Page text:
Phishing news: puddle phishing (targetting small banks) is on the rise, as is phishing outside the US. Both of these are to be expected as phishers move around and try new things. One might suspect that the major US financial institutions have been 'phished out' but I wouldn't say that yet. The browser infrastructure remains riddled with too much swiss cheese security for any but a politician's declaration of victory, and it will be interesting to see how successful DNS attacks are at raising more funds from the hapless victims.
Amid yesterdays's flood of identity/phishing news, there are reports that identity theft is bigger in the US than anywhere else. Long reported in these pages as primarily a US problem, it turns out that people inside the US have now noticed this: Lower Overseas Rates Of Identity Theft Could Guide U.S. Lawmakers, and Privacy Advocates: Look Overseas For Lower Identity Theft Rates (both the same content).
And if you think your data is being phished by crooks, think again. The US Department of Justice is seeking to make matters worse by mandating data collection by the ISPs. Perry quotes this Article:
The U.S. Department of Justice is quietly shopping around the explosive idea of requiring Internet service providers to retain records of their customers' online activities.
More data collected, more value. More value, more theft. We saw the same kneejerk reaction a few months back when Elliot Spitzer floated the idea of making an extra crime. Truly dumb, truly guaranteed to reduce security.
In crypto news, the how to crack SHA1, SHA0 papers from the Shandong team are now released on Prof Wang's site. Good work, but attention is now switched to Dan Boneh's timing attack on AES (also 1 and 2). Slightly embarrassing for the NIST assessment that didn't pick it up, but no need to panic - make sure your AES is constant time.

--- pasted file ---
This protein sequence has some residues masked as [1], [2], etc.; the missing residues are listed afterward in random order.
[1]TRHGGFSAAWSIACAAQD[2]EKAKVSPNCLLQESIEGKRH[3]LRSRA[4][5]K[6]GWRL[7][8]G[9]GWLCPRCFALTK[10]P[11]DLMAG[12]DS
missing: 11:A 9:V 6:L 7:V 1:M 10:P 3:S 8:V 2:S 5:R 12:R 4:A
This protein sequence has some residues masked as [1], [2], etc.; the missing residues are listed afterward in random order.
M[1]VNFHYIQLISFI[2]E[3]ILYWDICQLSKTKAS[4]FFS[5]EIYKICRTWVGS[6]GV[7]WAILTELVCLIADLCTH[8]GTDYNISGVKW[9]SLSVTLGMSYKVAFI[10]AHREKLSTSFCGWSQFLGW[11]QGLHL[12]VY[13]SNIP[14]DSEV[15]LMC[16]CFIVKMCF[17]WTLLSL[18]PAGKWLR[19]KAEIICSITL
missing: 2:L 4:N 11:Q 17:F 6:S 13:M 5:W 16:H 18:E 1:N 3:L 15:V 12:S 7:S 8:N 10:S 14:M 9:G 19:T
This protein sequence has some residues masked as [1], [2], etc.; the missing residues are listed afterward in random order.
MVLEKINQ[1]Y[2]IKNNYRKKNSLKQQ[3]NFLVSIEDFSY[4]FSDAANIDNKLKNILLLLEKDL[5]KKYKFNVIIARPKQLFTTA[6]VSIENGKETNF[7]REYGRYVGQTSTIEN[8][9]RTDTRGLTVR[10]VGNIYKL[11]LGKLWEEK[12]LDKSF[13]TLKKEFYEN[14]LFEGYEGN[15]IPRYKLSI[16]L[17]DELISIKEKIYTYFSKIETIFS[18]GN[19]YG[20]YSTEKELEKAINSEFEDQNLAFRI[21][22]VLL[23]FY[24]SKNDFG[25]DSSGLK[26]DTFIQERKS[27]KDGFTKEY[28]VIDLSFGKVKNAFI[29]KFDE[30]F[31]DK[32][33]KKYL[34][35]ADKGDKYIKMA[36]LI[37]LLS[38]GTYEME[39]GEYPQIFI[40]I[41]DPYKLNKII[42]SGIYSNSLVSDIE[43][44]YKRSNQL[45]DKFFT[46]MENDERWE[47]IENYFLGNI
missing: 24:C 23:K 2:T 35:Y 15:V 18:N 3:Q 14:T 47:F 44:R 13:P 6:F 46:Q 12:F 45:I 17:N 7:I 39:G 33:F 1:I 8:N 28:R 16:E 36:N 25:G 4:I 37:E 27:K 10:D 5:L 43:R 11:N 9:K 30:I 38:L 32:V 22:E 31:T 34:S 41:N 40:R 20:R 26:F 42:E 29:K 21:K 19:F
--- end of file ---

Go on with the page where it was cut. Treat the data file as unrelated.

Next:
In closing, some rare common sense spotted in security reporting. Gartner, long a packager of other people's nonsense, has issued its list of 5 most hyped security issues. And, they actually aren't that far off the mark:
It's about time someone stood up and pointed out who's selling clothes to the Emporer (someone like Tao?).
Are Security Threats Really Overhyped?
Some experts say VoIP security and mobile viruses already are serious problems.
Grant Gross, IDG News Service Monday, June 13, 2005
Two Gartner analysts released their list of the five most overhyped IT security threats, with IP (Internet Protocol) telephony and malware for mobile devices making the list, but not all IT security vendors agree with the analysts' assessment.
Lawrence Orans, principal analyst at Gartner, and John Pescatore, vice president and Gartner fellow, noted that while attacks on IP telephony and mobile devices may come eventually, current warnings about security problems are ahead of actual attacks.
"Securing IP telephony is very similar to securing a data-only network," Orans said during a presentation last week at the Gartner IT Security Summit in Washington, D.C. "The fact that you could capture packets with e-mail isn't being covered in the trade publications."